“The work is done, but how no one can see; 'Tis this that makes the power not cease to be” - Lao Tzu
As we all know, the controversial Iran deal has been the mantra of the moment; however, there are three other topics worthy of note:
PM Cameron's Speech against Radical & Violent Islamism
“If you say violence in London isn't justified, but suicide bombs in Israel are – then you are part of the problem” - David Cameron
“Many of their commercial models are built around monitoring platforms for personal data, packaging it up and selling it on to third parties (..) When it comes to do what's right for their business, they are happy to engineer technologies to track our likes and dislike. (…) But when it comes to doing what's right in the fight against terrorism, we too often hear that it's all too difficult...I'm sorry, I just don't buy it.” - idem
There can't be any doubt over the veracity of these two statements. If you condemn terrorism in the West or in Africa, for instance, you cannot condone it either in Israel or in America – doing so is supporting, defending and justifying terrorism, period. And if one (of any ethnicity, nationality, sexual orientation and political ideology) supports, defends and justifies terror, in any shape or form, then he/she must suffer the legal consequences.
As we have concluded before, Islamic (and any other kind of) terrorism is supported by Missionary, Political and Violent Activism; meaning that the radicalisation of people starts in mosques, cultural centres and the social media, for instance. This being said, social media companies need to cooperate in countering terrorist activities; but if they insist on not doing it, then the proper legal instruments should be used on them for endangering the free world, plus aiding and abetting terrorist acts.
PM Cameron, I believe you want to fight proper and successfully but, sir, if you still have the need to say you are “tackling Islamist extremism – not Islam the religion” it's because the people you need to assist you, in the fight against extremism, do not understand that difference; and if they don't...your efforts are futile. If they are futile, you may need to play your cards differently.
The Primaries for the 2016 US Elections
This year's Republican primaries are much more dynamic than the previous ones, I must admit; however, I look at the Republican Party's candidates and I still don't feel that intoxication, but let's see how it will all go after a couple more debates.
This year's Democrat primaries look stale; what's going on? I look at the Democrat Party's candidates and I wonder how the American electorate will react to either a confessed socialist (whose confession has put the DNC's chairwoman, Debbie Wasserman Schultz, in hot water) or to a candidate with such a problematic political luggage that if her adversaries play their cards right, she might come out of the process with a highly damaged image.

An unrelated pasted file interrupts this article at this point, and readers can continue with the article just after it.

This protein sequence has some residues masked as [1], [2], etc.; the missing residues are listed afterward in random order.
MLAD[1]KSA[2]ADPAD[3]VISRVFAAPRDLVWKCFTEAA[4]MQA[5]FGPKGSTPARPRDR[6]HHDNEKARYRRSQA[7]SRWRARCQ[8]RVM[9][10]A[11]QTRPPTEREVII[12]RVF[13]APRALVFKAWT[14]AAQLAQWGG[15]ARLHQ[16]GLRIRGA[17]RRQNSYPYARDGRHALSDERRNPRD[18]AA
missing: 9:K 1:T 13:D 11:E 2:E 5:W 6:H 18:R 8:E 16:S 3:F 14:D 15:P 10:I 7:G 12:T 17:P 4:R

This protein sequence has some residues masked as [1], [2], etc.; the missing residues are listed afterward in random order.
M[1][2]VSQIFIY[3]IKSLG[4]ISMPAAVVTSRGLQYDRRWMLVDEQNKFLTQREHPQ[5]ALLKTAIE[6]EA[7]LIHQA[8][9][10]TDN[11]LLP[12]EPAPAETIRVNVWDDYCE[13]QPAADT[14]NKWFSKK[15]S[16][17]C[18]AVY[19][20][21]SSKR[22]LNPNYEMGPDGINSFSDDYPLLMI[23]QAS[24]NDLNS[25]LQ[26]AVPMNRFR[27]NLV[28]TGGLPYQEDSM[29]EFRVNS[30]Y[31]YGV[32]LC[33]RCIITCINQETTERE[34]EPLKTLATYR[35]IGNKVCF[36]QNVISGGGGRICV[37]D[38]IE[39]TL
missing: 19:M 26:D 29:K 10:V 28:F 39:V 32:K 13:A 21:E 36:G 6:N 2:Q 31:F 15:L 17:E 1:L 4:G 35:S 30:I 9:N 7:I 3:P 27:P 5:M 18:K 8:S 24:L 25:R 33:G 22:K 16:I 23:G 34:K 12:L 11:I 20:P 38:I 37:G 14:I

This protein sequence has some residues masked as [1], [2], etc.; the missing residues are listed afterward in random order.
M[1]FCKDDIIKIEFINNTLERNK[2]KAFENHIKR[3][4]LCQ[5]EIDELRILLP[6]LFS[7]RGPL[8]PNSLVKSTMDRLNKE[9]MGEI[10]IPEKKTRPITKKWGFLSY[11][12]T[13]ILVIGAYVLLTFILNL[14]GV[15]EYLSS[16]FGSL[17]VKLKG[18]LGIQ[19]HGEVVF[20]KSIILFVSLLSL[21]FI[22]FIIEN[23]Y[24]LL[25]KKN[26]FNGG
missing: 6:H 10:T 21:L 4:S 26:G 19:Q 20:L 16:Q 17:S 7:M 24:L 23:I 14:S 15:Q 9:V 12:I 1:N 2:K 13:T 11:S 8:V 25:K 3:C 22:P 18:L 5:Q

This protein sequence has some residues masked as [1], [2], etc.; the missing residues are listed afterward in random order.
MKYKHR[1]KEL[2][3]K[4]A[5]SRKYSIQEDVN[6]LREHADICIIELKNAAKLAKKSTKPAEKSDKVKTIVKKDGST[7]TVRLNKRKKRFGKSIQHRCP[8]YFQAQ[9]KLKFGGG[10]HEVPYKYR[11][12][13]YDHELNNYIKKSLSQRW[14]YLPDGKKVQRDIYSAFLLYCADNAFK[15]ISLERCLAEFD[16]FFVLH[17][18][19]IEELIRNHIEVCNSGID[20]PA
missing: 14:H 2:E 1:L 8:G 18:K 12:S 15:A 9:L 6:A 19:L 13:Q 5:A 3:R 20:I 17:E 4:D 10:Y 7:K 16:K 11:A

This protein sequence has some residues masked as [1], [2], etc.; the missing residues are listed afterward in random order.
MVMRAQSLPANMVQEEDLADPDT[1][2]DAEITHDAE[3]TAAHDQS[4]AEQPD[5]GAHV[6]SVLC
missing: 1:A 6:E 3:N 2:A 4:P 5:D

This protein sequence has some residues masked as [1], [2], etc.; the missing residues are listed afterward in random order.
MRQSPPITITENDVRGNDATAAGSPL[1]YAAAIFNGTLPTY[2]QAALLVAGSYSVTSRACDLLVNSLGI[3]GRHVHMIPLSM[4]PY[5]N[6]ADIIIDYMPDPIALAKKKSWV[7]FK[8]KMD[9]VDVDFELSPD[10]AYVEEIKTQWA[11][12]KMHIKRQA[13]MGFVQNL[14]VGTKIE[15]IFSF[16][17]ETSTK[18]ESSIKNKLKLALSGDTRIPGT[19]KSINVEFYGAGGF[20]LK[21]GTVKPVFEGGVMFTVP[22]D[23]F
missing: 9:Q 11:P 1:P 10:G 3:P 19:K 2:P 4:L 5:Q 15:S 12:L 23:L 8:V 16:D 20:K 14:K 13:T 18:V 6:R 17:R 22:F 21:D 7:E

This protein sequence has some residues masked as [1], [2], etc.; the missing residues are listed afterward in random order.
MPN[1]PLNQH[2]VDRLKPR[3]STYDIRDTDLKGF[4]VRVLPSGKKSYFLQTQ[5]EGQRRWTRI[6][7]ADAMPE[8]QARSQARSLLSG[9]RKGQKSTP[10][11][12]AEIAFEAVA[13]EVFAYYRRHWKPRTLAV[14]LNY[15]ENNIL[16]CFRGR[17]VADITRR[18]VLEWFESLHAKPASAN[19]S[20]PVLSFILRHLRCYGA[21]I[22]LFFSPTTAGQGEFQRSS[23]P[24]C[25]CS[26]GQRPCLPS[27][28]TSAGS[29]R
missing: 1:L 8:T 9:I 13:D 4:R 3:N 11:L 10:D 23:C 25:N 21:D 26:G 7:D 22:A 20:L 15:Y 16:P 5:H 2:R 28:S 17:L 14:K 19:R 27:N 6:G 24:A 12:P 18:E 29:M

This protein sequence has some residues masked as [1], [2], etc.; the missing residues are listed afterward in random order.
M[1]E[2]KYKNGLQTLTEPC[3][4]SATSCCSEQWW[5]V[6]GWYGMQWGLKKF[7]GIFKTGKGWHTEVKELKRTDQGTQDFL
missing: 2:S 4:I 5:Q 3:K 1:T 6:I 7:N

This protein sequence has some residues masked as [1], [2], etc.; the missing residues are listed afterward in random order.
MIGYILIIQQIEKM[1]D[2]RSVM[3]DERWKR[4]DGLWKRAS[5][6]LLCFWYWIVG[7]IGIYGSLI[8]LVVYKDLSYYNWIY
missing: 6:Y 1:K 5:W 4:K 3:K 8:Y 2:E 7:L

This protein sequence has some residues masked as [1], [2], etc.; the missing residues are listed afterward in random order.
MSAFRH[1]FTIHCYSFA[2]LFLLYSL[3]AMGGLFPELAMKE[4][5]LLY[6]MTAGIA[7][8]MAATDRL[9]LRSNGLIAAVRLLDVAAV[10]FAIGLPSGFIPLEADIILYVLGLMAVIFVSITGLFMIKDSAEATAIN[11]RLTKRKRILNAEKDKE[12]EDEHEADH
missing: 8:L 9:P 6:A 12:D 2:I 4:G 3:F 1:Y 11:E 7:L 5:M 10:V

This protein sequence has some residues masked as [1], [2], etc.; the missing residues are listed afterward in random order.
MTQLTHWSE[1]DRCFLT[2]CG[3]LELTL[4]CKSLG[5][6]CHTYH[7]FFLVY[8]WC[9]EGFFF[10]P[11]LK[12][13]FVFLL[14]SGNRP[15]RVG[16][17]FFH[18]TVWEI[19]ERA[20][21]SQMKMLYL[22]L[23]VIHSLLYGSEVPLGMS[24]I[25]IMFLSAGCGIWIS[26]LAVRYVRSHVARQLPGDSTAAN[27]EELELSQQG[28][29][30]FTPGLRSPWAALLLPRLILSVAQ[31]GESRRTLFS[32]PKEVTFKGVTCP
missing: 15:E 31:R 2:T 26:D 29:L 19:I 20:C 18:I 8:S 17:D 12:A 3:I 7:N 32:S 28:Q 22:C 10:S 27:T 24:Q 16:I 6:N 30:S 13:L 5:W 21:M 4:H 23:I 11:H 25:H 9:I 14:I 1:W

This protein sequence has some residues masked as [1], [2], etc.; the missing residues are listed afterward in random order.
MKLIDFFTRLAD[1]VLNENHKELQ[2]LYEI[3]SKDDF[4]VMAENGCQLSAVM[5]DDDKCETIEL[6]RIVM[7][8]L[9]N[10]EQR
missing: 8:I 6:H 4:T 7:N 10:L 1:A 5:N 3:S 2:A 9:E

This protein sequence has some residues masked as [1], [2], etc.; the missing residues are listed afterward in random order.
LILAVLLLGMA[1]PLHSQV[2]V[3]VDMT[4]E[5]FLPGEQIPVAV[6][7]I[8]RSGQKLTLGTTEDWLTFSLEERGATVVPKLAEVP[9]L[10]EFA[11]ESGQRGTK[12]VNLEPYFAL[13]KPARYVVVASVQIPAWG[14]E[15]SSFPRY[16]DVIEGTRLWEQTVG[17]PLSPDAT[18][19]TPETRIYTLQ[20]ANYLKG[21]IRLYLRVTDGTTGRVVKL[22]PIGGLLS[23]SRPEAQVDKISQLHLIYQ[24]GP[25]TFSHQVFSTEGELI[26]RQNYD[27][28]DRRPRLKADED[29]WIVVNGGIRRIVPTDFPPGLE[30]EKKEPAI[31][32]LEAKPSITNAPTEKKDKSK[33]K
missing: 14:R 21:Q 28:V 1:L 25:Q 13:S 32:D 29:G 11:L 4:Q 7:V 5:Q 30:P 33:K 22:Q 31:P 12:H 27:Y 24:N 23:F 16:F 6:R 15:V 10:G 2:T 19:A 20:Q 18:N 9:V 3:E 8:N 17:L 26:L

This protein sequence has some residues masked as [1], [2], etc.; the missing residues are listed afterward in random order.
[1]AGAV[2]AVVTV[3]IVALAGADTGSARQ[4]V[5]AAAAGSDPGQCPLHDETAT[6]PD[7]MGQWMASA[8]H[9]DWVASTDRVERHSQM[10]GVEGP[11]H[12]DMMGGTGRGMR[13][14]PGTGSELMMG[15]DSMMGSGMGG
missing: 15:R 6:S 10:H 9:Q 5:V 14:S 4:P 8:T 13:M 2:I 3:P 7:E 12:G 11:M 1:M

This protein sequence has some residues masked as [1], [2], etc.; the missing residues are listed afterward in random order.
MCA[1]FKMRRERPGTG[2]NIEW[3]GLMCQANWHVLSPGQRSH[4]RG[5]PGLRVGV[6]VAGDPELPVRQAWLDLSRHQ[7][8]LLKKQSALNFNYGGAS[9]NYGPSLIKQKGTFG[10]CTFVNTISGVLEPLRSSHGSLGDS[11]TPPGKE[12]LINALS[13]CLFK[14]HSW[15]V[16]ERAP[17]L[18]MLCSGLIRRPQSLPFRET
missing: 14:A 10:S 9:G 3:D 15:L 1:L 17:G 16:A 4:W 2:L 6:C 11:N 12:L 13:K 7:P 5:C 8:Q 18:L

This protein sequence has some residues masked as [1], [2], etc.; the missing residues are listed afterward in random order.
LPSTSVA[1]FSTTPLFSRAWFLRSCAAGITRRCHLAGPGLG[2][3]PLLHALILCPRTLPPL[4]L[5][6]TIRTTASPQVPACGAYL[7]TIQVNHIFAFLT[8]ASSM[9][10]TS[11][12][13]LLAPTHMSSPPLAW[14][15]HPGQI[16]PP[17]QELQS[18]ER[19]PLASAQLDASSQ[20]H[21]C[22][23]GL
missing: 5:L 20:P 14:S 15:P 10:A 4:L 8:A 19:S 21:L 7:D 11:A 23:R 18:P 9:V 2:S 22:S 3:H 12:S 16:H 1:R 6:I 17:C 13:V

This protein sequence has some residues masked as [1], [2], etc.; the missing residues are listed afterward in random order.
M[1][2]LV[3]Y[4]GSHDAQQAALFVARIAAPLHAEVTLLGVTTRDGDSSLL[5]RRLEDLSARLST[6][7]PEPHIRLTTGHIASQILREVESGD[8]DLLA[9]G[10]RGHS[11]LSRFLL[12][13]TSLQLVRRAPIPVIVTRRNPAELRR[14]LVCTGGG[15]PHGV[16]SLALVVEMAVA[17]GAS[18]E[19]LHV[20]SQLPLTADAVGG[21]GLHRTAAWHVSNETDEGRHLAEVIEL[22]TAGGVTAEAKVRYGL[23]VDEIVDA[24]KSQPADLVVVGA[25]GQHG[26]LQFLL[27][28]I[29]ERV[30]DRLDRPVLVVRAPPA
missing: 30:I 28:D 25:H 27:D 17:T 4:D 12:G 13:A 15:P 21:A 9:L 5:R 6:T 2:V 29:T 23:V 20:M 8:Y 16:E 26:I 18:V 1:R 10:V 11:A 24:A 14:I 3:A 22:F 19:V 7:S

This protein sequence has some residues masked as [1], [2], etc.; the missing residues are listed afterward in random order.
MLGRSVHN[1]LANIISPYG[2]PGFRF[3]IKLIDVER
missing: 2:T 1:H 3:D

For foreigners, it should be interesting to watch next year's elections in America and, I'm certain, many of them are already working towards their preferred outcomes – isn't it interesting how the fate of national elections risk being in the hands of international players? Quite a threat to the sovereignty of the people (Selah).
Turkey Joins US-led Coalition to attack Kurds
President Erdogan, after having refused to join the US-led anti-ISIS coalition, has finally decided to join the fight against the Islamic State; or so it seems.
Ever since the Turkish incursion has started, we have noticed two things: Turkey is targeting the Kurds more than IS (though, a fortnight ago, Turkish officials stated the country would start striking the group soon); and Pres. Erdogan announced that Russia is withdrawing its support from Bashar al-Assad. These occurrences should make the US wonder whether President Erdogan is working for or against American interests (though the removal of Patriot Missiles from Turkey says everything).
By focusing its military campaign on the Kurds, Erdogan is actually strengthening the Islamic State, because the Kurds have been the most effective weapon against ISIS militancy. Since it is not in the West's interests to put boots on the ground, it has to rely on the Kurds and the Iraqis to do that job for them. But if Turkey deviates the focus of the Kurdish front (to help defend their Kurdish brothers against the Turks), IS will have more space of manoeuvre – which is exactly the opposite of the declared Western goals.
So what's Turkey doing? If we concatenate the reality on the ground (i.e. Erdogan attacking the Kurds to prevent a future united Kurdish State from taking form) and the documents found last May that show Turkey has been supporting ISIS; we have a situation where President Erdogan may have used the US operation to legitimise its efforts to keep supporting IS on a different scale. To pursue that plan, Mr Erdogan may furthermore be searching for the impeachment of President al-Assad's authority, by spreading rumours of Russian support withdrawal, in order to further weaken the Syrian Army's standing (through demoralisation of the troops).
There is a curious detail, however: Turkey knows that Russia has no interest whatsoever in upsetting Iran (Bashar al-Assad's sponsor) since Moscow wants Tehran to be a member of its Gas Cartel (to inflate natural gas prices, giving thus a much needed boost to the Russian economy; while at the same time managing the EU's leverage – that also needs Iran to decrease its dependence on Russian gas, a status that limits any European reaction to Russia's demonstrations of power politics). A closer look at Turkey, therefore, is urgent...
“When the work is done, and one's name is becoming distinguished, to withdraw into obscurity is the way of Heaven” - Lao Tzu